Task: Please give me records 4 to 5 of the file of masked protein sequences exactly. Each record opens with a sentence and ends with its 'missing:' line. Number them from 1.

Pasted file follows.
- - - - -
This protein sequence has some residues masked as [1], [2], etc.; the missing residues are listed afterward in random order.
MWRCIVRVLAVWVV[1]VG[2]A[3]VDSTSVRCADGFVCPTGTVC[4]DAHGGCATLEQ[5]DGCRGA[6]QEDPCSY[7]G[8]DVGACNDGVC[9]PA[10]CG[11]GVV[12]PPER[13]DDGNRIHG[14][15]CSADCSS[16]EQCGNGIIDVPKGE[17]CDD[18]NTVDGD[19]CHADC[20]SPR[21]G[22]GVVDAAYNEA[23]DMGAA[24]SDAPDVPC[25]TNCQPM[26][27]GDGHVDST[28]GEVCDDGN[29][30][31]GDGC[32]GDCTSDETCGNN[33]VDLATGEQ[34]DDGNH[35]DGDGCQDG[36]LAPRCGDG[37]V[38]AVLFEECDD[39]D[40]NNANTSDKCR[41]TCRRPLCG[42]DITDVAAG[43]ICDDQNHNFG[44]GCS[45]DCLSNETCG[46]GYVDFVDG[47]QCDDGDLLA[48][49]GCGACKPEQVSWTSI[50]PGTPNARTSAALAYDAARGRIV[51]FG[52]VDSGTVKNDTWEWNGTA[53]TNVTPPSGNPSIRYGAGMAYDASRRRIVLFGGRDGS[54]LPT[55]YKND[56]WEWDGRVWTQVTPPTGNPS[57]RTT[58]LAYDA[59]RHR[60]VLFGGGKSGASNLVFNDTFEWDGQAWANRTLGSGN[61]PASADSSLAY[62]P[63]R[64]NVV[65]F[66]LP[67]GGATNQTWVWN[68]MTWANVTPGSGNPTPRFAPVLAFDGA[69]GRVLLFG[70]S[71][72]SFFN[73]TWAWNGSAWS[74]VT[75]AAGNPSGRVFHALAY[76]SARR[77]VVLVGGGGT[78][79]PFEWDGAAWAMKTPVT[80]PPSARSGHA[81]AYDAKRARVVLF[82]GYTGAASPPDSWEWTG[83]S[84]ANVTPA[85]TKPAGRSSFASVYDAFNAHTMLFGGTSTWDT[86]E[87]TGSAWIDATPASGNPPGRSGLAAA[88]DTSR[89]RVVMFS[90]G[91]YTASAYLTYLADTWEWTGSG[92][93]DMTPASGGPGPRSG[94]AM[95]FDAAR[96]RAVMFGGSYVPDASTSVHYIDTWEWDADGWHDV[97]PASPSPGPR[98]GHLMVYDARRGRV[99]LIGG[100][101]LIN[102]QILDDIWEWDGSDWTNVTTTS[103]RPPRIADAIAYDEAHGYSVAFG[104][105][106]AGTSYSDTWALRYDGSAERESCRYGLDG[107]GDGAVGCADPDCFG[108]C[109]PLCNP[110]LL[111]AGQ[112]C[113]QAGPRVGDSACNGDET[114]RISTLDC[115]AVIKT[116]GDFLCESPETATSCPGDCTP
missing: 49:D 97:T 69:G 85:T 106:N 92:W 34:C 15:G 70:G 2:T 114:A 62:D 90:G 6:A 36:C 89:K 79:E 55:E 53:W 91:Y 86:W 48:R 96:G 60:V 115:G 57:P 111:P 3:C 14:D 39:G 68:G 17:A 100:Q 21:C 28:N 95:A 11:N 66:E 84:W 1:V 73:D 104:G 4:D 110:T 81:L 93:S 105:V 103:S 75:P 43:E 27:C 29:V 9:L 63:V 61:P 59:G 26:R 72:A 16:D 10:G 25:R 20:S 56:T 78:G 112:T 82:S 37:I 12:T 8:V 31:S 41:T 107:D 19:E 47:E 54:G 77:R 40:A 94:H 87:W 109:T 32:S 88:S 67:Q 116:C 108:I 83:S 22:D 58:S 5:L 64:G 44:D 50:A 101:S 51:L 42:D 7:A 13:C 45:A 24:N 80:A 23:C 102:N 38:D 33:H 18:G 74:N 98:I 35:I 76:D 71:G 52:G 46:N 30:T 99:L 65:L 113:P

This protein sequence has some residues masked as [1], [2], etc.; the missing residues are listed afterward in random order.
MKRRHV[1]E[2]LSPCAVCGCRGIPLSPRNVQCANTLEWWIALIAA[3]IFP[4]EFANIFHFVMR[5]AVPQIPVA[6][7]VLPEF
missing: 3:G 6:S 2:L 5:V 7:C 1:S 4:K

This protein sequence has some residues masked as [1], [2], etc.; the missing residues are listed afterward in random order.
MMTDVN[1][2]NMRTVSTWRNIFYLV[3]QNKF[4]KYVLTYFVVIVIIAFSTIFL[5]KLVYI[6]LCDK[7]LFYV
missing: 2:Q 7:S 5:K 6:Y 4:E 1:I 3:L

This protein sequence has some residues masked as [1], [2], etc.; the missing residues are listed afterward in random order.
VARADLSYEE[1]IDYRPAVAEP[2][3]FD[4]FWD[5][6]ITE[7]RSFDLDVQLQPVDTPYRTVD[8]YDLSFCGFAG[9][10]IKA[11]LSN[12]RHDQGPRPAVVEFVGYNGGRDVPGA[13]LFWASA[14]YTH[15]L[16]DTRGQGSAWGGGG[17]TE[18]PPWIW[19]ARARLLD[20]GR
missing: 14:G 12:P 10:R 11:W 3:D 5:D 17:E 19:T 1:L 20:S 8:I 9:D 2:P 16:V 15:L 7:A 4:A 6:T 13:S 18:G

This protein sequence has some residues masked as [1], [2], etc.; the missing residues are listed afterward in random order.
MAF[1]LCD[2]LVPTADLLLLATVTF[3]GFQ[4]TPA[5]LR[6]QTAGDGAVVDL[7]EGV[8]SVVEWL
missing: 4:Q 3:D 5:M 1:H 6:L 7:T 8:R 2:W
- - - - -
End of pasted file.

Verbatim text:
This protein sequence has some residues masked as [1], [2], etc.; the missing residues are listed afterward in random order.
VARADLSYEE[1]IDYRPAVAEP[2][3]FD[4]FWD[5][6]ITE[7]RSFDLDVQLQPVDTPYRTVD[8]YDLSFCGFAG[9][10]IKA[11]LSN[12]RHDQGPRPAVVEFVGYNGGRDVPGA[13]LFWASA[14]YTH[15]L[16]DTRGQGSAWGGGG[17]TE[18]PPWIW[19]ARARLLD[20]GR
missing: 14:G 12:P 10:R 11:W 3:D 5:D 17:E 19:T 1:L 20:S 8:I 9:D 2:P 16:V 15:L 7:A 4:A 6:T 13:S 18:G

This protein sequence has some residues masked as [1], [2], etc.; the missing residues are listed afterward in random order.
MAF[1]LCD[2]LVPTADLLLLATVTF[3]GFQ[4]TPA[5]LR[6]QTAGDGAVVDL[7]EGV[8]SVVEWL
missing: 4:Q 3:D 5:M 1:H 6:L 7:T 8:R 2:W